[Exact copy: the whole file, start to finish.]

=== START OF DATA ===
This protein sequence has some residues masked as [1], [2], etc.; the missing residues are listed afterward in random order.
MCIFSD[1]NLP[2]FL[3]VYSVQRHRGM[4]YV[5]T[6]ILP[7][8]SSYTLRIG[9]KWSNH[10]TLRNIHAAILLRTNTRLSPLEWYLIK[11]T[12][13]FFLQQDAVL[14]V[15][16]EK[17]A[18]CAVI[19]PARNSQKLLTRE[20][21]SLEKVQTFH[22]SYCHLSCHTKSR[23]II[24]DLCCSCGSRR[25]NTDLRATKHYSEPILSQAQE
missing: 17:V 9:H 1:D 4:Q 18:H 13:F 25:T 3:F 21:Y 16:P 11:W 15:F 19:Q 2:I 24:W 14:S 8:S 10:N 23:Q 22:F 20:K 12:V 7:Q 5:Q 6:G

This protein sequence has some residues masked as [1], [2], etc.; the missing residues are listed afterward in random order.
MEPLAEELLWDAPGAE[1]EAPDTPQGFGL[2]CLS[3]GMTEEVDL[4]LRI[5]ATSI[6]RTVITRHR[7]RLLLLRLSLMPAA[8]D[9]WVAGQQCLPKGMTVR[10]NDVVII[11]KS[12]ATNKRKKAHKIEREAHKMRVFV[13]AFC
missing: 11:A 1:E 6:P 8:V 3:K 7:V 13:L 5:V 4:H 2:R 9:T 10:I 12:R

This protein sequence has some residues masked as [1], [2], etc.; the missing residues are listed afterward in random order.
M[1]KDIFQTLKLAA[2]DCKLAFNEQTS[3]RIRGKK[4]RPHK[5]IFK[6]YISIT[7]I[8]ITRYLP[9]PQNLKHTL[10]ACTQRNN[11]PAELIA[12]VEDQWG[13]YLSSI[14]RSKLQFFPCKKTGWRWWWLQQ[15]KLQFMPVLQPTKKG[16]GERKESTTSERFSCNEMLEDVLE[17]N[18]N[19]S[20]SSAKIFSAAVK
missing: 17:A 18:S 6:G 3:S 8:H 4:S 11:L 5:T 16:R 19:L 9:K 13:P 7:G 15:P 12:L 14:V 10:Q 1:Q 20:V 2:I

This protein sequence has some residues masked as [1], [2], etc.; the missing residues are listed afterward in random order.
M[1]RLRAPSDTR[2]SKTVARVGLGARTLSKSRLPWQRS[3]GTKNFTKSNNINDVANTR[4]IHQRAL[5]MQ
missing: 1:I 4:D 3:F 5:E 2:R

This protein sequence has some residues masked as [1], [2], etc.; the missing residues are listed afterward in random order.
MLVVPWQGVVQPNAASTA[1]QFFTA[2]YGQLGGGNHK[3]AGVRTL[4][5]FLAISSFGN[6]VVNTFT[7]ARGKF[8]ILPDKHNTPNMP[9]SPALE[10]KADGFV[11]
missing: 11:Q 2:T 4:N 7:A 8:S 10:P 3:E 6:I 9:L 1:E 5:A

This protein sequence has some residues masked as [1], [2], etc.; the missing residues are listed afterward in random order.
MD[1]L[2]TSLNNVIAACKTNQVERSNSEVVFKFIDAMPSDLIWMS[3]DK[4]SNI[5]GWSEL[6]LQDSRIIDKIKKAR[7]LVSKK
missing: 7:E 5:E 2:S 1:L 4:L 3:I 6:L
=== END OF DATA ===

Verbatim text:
This protein sequence has some residues masked as [1], [2], etc.; the missing residues are listed afterward in random order.
MCIFSD[1]NLP[2]FL[3]VYSVQRHRGM[4]YV[5]T[6]ILP[7][8]SSYTLRIG[9]KWSNH[10]TLRNIHAAILLRTNTRLSPLEWYLIK[11]T[12][13]FFLQQDAVL[14]V[15][16]EK[17]A[18]CAVI[19]PARNSQKLLTRE[20][21]SLEKVQTFH[22]SYCHLSCHTKSR[23]II[24]DLCCSCGSRR[25]NTDLRATKHYSEPILSQAQE
missing: 17:V 9:H 1:D 4:Q 18:H 13:F 25:T 3:F 21:Y 16:P 11:W 15:F 19:Q 2:I 24:W 14:S 8:S 10:N 23:Q 22:F 20:K 12:V 7:Q 5:Q 6:G

This protein sequence has some residues masked as [1], [2], etc.; the missing residues are listed afterward in random order.
MEPLAEELLWDAPGAE[1]EAPDTPQGFGL[2]CLS[3]GMTEEVDL[4]LRI[5]ATSI[6]RTVITRHR[7]RLLLLRLSLMPAA[8]D[9]WVAGQQCLPKGMTVR[10]NDVVII[11]KS[12]ATNKRKKAHKIEREAHKMRVFV[13]AFC
missing: 11:A 1:E 6:P 8:V 3:K 7:V 13:L 5:V 4:H 2:R 9:T 10:I 12:R

This protein sequence has some residues masked as [1], [2], etc.; the missing residues are listed afterward in random order.
M[1]KDIFQTLKLAA[2]DCKLAFNEQTS[3]RIRGKK[4]RPHK[5]IFK[6]YISIT[7]I[8]ITRYLP[9]PQNLKHTL[10]ACTQRNN[11]PAELIA[12]VEDQWG[13]YLSSI[14]RSKLQFFPCKKTGWRWWWLQQ[15]KLQFMPVLQPTKKG[16]GERKESTTSERFSCNEMLEDVLE[17]N[18]N[19]S[20]SSAKIFSAAVK
missing: 17:A 18:S 6:G 3:S 8:H 4:S 11:L 5:T 16:R 19:L 9:K 13:P 7:G 15:P 12:L 14:V 10:Q 1:Q 20:V 2:I

This protein sequence has some residues masked as [1], [2], etc.; the missing residues are listed afterward in random order.
M[1]RLRAPSDTR[2]SKTVARVGLGARTLSKSRLPWQRS[3]GTKNFTKSNNINDVANTR[4]IHQRAL[5]MQ
missing: 1:I 4:D 3:F 5:E 2:R

This protein sequence has some residues masked as [1], [2], etc.; the missing residues are listed afterward in random order.
MLVVPWQGVVQPNAASTA[1]QFFTA[2]YGQLGGGNHK[3]AGVRTL[4][5]FLAISSFGN[6]VVNTFT[7]ARGKF[8]ILPDKHNTPNMP[9]SPALE[10]KADGFV[11]
missing: 11:Q 2:T 4:N 7:A 8:S 10:P 3:E 6:I 9:L 1:E 5:A

This protein sequence has some residues masked as [1], [2], etc.; the missing residues are listed afterward in random order.
MD[1]L[2]TSLNNVIAACKTNQVERSNSEVVFKFIDAMPSDLIWMS[3]DK[4]SNI[5]GWSEL[6]LQDSRIIDKIKKAR[7]LVSKK
missing: 7:E 5:E 2:S 1:L 4:L 3:I 6:L